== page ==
Notes for a talk given on February 10 at the IU Department of Telecommunication T600 Weekly Seminar. Kinda raw and too long for this space, but here it is:
Syria. Jordan. Maldives. Russia. Hardly a day goes by without a news report of at least some social movement activity around the world. While scholars have described ours as a “movement society” before (Meyer & Tarrow, 1998), it seems that national and transnational collective actions are on the rise—and often from unexpected people and places.
Not surprisingly, there has been a surge in research exploring the connections between newer media and all of this social unrest. Conferences, books, journals, symposia glom onto the topic. And then there are the public intellectuals—the Clay Shirkys, the Evgeny Morozovs—who have created a cottage industry around the media/social change debate.
The popular and academic interest in what makes these recent movements “tick” is understandable: Social movements and dissent in other forms are dramatic, newsworthy events our lives.
“Understanding our own society, as well as the larger social world in which it is embedded, requires some knowledge and understanding of social movements and the activities with which they are associated” (Snow & Soule, 2010, p. 5-6).
And the newer networked media presence is unmistakable in many of these recent movements, if vaguely understood and contested.
In this talk, I’ll begin by briefly discussing the social movement literature and some characteristics of recent social movements that seem to be out-of-step with the dominant literature. Next, I’ll explore the possible media role in fueling emotion and identity dynamics and discuss ongoing research directions, including some of my own and of the Janissary Collective at IU. Finally, I’ll suggest that new media-fueled movements place unique demands on journalists who chronicle movement activity for the rest of the world, demanding new approaches to reporting. Journalists have long been important chroniclers of social movements, even if they have been criticized for downplaying such coverage or for framing participants in unfavorable ways.
Social movements: In flux?
First, a quick overview of what we’re talking about when we talk about social movements. There’s not a lot of agreement on an exact definition in the literature, but there is some consistency. Generally, social movements are described as:
Collective, organized, sustained, non-institutional challenges to authorities, power holders, and/or to cultural beliefs or practices. These challenges often involve protests, but not always.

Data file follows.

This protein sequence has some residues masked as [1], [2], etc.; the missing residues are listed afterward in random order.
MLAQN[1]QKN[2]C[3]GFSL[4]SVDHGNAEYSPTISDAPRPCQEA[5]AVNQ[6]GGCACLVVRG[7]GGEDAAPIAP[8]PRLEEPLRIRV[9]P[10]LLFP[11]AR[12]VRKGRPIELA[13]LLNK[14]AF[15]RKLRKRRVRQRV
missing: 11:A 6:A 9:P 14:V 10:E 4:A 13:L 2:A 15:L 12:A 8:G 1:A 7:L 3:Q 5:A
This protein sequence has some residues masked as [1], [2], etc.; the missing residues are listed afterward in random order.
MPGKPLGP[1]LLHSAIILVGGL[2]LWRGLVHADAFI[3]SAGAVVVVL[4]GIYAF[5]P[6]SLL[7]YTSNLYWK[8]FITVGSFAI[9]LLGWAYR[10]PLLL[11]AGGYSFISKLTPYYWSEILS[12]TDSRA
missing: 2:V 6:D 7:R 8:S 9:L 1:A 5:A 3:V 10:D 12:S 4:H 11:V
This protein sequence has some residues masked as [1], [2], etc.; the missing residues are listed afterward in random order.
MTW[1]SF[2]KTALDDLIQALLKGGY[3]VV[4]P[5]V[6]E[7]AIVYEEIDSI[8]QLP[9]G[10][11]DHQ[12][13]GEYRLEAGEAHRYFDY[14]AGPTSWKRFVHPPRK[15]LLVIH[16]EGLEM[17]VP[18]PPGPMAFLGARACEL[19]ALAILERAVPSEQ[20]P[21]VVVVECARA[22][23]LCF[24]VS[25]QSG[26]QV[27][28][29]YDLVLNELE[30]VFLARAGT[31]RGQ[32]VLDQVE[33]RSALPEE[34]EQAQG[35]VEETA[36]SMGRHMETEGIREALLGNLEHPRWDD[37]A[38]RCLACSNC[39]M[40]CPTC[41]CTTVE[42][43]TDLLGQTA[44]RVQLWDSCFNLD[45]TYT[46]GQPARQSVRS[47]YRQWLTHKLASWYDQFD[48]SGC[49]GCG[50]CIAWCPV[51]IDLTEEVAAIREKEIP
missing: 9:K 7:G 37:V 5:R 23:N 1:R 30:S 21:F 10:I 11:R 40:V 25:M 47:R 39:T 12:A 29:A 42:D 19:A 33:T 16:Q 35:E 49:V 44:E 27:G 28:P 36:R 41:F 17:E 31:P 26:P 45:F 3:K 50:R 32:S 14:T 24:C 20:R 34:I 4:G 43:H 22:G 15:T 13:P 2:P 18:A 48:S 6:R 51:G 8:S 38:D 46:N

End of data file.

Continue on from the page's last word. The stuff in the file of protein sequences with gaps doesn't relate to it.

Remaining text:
A few of the big questions that social movement research has tended to ask: How did the group form, and why? Why did it form when it formed? Why did the individual participants believe they could make a difference? How and why did their discontent translate to action? How did they get organized and how did they stay organized? How did the group get (and maintain) its energy and power? What strategies were used to achieve the group’s goals? How or why was the group successful or unsuccessful?
With such a sprawling literature, there’s a lot of the usual debate and squabbling over appropriate methods, frameworks (resource mobilization, political process models, expressive/instrumental movements, etc.), disagreement over findings, etc. I will skirt by without going there!
What I do want to emphasize about the literature: The importance of media to the features of social movements and to literature’s big research questions.
Mediated communication is important across the movement literatures: for networking; for collective identity formation and sharing; for mobilization; and for protest (which often includes as part of its definition some requirement of being reported or recorded in the media).
In fact, it has been said of social movements that if they do not make it into the media, then they don’t really exist.
When it comes to newer networked media, there is also agreement among scholars that protests and dissent in many forms can be coordinated and communicated globally, quickly, and more easily than before (Lester & Cottle, 2011).
However, other traditional media continue to play a critical role in defining, framing, narrating dissent. This idea is along the lines of the so-called ecological view of media.
“Social networking and other forms of Internet-based communication may provide new means to participate, new styles of protest and new ways to mobilize support, but they cannot fully relocate the mediated politics of dissent away from mass media news platforms. All political actors are now present in both the ‘old’ media and what Manuel Castells calls ‘networks of mass self-communication,’ and all undoubtedly will continue seeking to find bridges between the two” (Lester & Cottle, 2011, p. 291).
The world of social movements and dissent is changing with those bridges.
I want to highlight a pattern I’m seeing in the recent literature (e.g., Walgrave, Bennett, Papacharissi, Cottle) and in recent news accounts of movement activity around the world: Social movements with many characteristics that are at odds with dominant social movement theory: